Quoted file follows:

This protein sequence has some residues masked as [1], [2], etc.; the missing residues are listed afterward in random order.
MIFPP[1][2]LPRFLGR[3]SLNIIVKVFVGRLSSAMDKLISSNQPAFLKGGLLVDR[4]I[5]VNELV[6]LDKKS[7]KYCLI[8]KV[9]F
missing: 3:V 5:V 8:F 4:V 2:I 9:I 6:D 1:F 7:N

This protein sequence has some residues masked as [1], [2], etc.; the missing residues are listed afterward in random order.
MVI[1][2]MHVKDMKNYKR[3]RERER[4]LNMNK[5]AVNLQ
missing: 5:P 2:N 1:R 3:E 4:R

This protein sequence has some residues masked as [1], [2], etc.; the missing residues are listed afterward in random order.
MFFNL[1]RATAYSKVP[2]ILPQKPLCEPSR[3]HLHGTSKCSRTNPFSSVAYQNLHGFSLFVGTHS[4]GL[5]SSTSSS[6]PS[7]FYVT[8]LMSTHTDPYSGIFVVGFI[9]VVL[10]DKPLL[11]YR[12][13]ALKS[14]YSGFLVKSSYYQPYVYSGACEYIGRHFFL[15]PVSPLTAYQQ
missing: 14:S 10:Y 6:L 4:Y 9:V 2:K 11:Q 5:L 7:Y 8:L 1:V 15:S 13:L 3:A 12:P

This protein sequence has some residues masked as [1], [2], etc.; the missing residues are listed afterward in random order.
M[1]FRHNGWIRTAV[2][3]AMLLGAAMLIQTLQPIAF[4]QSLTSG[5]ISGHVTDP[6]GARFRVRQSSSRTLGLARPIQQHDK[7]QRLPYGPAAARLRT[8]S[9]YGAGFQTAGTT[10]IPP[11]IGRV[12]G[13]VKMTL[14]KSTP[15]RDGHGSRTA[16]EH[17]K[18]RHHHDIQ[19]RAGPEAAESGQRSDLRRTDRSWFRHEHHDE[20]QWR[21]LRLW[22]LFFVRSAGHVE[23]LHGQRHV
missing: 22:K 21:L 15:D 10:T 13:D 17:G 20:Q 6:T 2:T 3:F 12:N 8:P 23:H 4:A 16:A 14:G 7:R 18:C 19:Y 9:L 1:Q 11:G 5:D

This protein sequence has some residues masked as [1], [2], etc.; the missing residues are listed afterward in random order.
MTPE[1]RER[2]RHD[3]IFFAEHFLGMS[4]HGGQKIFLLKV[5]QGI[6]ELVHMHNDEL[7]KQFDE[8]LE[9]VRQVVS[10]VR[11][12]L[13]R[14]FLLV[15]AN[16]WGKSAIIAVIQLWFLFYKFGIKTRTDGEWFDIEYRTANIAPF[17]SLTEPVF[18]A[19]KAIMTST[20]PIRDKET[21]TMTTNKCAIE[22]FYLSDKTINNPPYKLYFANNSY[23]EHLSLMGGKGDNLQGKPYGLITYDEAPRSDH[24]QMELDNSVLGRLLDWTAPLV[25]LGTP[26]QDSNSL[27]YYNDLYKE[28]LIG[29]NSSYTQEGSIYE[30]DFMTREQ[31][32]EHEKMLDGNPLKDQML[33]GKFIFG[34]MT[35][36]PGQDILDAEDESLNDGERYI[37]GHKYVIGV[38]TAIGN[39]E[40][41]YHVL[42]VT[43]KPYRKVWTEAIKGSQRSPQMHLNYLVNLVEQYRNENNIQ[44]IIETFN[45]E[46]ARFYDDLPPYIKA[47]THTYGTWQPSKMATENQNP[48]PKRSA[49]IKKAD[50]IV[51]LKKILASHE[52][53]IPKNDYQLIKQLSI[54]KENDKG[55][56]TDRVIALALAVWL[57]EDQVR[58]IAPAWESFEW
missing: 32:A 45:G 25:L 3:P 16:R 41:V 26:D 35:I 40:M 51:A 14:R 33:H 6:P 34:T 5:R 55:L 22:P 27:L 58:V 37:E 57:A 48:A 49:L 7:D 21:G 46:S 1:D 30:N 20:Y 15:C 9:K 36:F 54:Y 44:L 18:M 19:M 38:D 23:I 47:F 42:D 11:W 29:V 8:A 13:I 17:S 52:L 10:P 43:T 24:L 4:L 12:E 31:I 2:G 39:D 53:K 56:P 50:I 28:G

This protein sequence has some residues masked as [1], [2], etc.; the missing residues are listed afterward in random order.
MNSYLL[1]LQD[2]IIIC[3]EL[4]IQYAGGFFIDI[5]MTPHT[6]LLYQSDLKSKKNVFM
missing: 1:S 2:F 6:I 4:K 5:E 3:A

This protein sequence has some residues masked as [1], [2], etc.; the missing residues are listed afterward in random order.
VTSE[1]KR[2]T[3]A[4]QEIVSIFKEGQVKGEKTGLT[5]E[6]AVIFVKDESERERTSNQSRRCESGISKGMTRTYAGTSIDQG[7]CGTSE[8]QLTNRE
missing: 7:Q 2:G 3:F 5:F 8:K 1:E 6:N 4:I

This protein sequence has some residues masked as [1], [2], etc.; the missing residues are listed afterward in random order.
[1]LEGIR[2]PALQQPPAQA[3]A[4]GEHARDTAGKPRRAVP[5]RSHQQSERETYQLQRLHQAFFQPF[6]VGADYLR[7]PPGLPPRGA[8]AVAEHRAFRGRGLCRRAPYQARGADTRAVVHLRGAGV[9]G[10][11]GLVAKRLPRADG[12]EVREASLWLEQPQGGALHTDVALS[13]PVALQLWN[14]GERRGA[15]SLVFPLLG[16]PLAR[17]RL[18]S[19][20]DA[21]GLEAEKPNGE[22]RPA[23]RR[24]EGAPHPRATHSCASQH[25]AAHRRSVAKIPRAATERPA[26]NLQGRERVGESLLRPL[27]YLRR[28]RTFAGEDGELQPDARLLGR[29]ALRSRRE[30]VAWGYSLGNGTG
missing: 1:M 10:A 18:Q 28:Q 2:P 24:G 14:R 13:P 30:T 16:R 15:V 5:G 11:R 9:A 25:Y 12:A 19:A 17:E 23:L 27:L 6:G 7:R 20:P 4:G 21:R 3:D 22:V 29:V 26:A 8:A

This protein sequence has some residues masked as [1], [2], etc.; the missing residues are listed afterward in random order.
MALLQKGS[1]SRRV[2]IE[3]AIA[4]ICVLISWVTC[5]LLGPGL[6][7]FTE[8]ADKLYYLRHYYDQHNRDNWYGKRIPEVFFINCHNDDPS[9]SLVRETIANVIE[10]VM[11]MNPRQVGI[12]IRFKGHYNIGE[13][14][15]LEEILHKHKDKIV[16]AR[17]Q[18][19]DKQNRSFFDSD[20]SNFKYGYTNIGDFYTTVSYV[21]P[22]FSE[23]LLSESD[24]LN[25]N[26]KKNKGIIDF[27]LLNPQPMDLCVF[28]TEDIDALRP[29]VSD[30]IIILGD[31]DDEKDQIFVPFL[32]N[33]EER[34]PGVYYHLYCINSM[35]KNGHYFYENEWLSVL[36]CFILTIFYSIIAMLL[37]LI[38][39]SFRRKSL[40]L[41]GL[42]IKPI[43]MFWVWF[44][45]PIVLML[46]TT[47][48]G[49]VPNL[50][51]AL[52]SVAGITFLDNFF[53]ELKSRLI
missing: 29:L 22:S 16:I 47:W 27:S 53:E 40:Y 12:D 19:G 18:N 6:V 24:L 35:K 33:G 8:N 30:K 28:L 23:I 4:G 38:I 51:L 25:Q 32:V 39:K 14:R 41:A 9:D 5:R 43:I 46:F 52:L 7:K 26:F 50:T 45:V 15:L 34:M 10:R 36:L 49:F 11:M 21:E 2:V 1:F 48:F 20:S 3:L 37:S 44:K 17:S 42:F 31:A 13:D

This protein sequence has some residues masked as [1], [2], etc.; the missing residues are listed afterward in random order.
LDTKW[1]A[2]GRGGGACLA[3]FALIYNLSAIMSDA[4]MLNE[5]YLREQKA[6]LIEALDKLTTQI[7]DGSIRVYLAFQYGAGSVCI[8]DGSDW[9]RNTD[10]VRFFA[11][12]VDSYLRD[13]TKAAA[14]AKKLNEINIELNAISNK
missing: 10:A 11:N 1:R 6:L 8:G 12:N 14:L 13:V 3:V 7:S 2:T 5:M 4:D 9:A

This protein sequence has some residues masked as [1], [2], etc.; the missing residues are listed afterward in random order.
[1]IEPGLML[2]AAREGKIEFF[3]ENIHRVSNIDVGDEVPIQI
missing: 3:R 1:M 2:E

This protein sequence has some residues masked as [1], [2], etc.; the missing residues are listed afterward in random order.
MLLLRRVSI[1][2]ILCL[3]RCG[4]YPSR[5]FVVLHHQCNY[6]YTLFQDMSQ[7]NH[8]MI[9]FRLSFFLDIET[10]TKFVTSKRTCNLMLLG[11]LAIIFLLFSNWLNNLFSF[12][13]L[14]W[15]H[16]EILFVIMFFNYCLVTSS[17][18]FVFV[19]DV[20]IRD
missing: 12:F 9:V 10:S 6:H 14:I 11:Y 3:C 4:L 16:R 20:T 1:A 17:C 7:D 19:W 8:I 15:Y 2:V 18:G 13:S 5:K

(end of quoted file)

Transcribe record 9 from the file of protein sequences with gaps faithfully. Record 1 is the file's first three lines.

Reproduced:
This protein sequence has some residues masked as [1], [2], etc.; the missing residues are listed afterward in random order.
MALLQKGS[1]SRRV[2]IE[3]AIA[4]ICVLISWVTC[5]LLGPGL[6][7]FTE[8]ADKLYYLRHYYDQHNRDNWYGKRIPEVFFINCHNDDPS[9]SLVRETIANVIE[10]VM[11]MNPRQVGI[12]IRFKGHYNIGE[13][14][15]LEEILHKHKDKIV[16]AR[17]Q[18][19]DKQNRSFFDSD[20]SNFKYGYTNIGDFYTTVSYV[21]P[22]FSE[23]LLSESD[24]LN[25]N[26]KKNKGIIDF[27]LLNPQPMDLCVF[28]TEDIDALRP[29]VSD[30]IIILGD[31]DDEKDQIFVPFL[32]N[33]EER[34]PGVYYHLYCINSM[35]KNGHYFYENEWLSVL[36]CFILTIFYSIIAMLL[37]LI[38][39]SFRRKSL[40]L[41]GL[42]IKPI[43]MFWVWF[44][45]PIVLML[46]TT[47][48]G[49]VPNL[50][51]AL[52]SVAGITFLDNFF[53]ELKSRLI
missing: 29:L 22:S 16:I 47:W 27:S 53:E 40:Y 12:D 19:G 18:N 6:V 24:L 35:K 33:G 8:N 30:K 28:L 23:I 4:G 38:I 51:L 25:Q 32:V 39:K 14:R 41:A 9:D 5:R 43:I 46:F 52:L 7:K 26:F 50:T 45:V 15:L 34:M 10:R 36:L 49:F 11:M 21:E 2:V 1:F 48:F 20:S 3:L 37:S 44:K 17:S 42:F 31:A 13:D